The unapologetic, raw, unedited interpretation of living life. Each of us is the artist of our own life, constantly remolding, reworking, and roughing out the details and applying what we've learned to the changing canvas. There are no do-overs, no take backs...just rough cuts that release what lies inside us.

I saw the angel in stone and I carved until I set him free. - Michelangelo

Thursday, May 26, 2011

The Dance of Life

As Memorial Day week continues, I am sharing stories of the artistic people who have influenced my life.  The life of my grandfather was one I learned more about as a became an adult and after his passing.  He was an architect, a successful one with several major hospitals built in Harrisburg, Pennsylvania as a result of his craft.  One in which he ended up spending his last days. He was eclectic and collected everything, from small bottles to trains. One of the great many things I added to my repertoire of Found Things from his collections was a book in his library entitled "The Dance of Life" written by Havelock Ellis.  The book is nothing to look at: small in size with a faded blue cloth binding, stained by water, sun and time.  I like it because it looks old and we added it to our book collection without much thought about what might be on the pages and what glimmer of wisdom it might contain.  But here is what I found one day when I decided to delicately open its pages:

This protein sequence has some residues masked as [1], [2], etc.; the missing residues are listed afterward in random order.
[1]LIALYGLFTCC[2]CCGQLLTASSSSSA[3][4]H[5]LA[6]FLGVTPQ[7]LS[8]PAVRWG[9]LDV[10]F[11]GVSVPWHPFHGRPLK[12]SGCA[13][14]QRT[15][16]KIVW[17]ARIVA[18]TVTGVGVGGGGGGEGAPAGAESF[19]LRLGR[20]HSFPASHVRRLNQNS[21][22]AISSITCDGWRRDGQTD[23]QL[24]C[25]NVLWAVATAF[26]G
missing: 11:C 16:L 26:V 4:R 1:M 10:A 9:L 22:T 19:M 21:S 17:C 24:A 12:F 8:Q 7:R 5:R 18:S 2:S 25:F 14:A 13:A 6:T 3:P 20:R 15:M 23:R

The author is describing the Chinese culture according to the records of early explorers, Confucius, and other writers of the time: 
"We may understand now how it is that in China, and in China alone among the great surviving civilisations, we find art animates the whole of life, even in its morality. This universal presence of art manifested in the smallest utensil, the humblest stalls, the notices on the shops, the handwriting, the rhythm of movement, always regular and measured, as though to the tune of unheard music, announces a civilisation which is complete in itself, elaborated in the smallest detail, penetrated by one spirit, which no interruption ever breaks, a harmony which becomes at length a hallucinatory and overwhelming obsession." The author quotes another on the attitude of the Chinese culture, "for them the art of life is one, as this world and the other are one. Their aim is to make the Kingdom of Heaven here and now."

What life could you live if you lived artistically?

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